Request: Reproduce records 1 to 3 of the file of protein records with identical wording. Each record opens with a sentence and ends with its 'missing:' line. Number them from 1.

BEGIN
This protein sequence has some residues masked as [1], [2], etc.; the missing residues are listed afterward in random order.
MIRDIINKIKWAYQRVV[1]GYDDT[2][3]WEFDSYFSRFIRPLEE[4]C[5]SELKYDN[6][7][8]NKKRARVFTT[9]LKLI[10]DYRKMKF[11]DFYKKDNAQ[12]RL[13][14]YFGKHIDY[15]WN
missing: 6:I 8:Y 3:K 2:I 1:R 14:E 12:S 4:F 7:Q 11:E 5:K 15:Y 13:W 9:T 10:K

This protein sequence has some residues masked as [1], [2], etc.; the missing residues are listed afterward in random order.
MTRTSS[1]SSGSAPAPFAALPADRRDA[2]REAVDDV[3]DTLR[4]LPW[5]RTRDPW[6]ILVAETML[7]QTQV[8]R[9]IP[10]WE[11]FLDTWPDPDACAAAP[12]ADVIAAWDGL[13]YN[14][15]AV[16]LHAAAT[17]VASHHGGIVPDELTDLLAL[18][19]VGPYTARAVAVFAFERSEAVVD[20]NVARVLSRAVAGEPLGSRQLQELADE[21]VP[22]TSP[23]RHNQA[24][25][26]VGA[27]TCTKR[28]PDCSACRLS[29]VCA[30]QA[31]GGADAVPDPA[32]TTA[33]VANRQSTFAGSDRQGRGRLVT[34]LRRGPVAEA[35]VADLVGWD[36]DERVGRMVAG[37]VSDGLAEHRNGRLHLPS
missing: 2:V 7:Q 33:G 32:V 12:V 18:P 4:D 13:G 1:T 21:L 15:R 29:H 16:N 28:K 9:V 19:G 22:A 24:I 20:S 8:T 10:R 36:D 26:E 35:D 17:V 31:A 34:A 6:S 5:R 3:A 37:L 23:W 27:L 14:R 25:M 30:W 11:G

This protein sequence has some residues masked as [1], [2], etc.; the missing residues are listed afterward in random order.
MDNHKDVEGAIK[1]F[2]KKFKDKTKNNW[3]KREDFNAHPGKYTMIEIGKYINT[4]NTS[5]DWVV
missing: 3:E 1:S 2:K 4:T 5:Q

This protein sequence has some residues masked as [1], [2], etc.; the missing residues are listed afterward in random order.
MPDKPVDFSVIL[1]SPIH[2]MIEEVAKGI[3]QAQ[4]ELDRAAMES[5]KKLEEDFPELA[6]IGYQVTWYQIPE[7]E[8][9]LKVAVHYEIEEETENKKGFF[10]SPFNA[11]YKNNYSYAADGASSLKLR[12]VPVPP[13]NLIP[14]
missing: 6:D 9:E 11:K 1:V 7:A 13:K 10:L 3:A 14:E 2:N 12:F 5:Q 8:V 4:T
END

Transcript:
This protein sequence has some residues masked as [1], [2], etc.; the missing residues are listed afterward in random order.
MIRDIINKIKWAYQRVV[1]GYDDT[2][3]WEFDSYFSRFIRPLEE[4]C[5]SELKYDN[6][7][8]NKKRARVFTT[9]LKLI[10]DYRKMKF[11]DFYKKDNAQ[12]RL[13][14]YFGKHIDY[15]WN
missing: 6:I 8:Y 3:K 2:I 1:R 14:E 12:S 4:F 7:Q 11:E 5:K 15:Y 13:W 9:T 10:K

This protein sequence has some residues masked as [1], [2], etc.; the missing residues are listed afterward in random order.
MTRTSS[1]SSGSAPAPFAALPADRRDA[2]REAVDDV[3]DTLR[4]LPW[5]RTRDPW[6]ILVAETML[7]QTQV[8]R[9]IP[10]WE[11]FLDTWPDPDACAAAP[12]ADVIAAWDGL[13]YN[14][15]AV[16]LHAAAT[17]VASHHGGIVPDELTDLLAL[18][19]VGPYTARAVAVFAFERSEAVVD[20]NVARVLSRAVAGEPLGSRQLQELADE[21]VP[22]TSP[23]RHNQA[24][25][26]VGA[27]TCTKR[28]PDCSACRLS[29]VCA[30]QA[31]GGADAVPDPA[32]TTA[33]VANRQSTFAGSDRQGRGRLVT[34]LRRGPVAEA[35]VADLVGWD[36]DERVGRMVAG[37]VSDGLAEHRNGRLHLPS
missing: 2:V 7:Q 33:G 32:V 12:V 18:P 4:D 13:G 1:T 21:L 15:R 29:H 16:N 28:K 9:V 19:G 22:A 24:I 20:S 8:T 10:R 36:D 26:E 35:D 17:V 31:A 34:A 6:S 5:R 3:A 37:L 23:W 27:L 14:R 25:M 30:W 11:G

This protein sequence has some residues masked as [1], [2], etc.; the missing residues are listed afterward in random order.
MDNHKDVEGAIK[1]F[2]KKFKDKTKNNW[3]KREDFNAHPGKYTMIEIGKYINT[4]NTS[5]DWVV
missing: 3:E 1:S 2:K 4:T 5:Q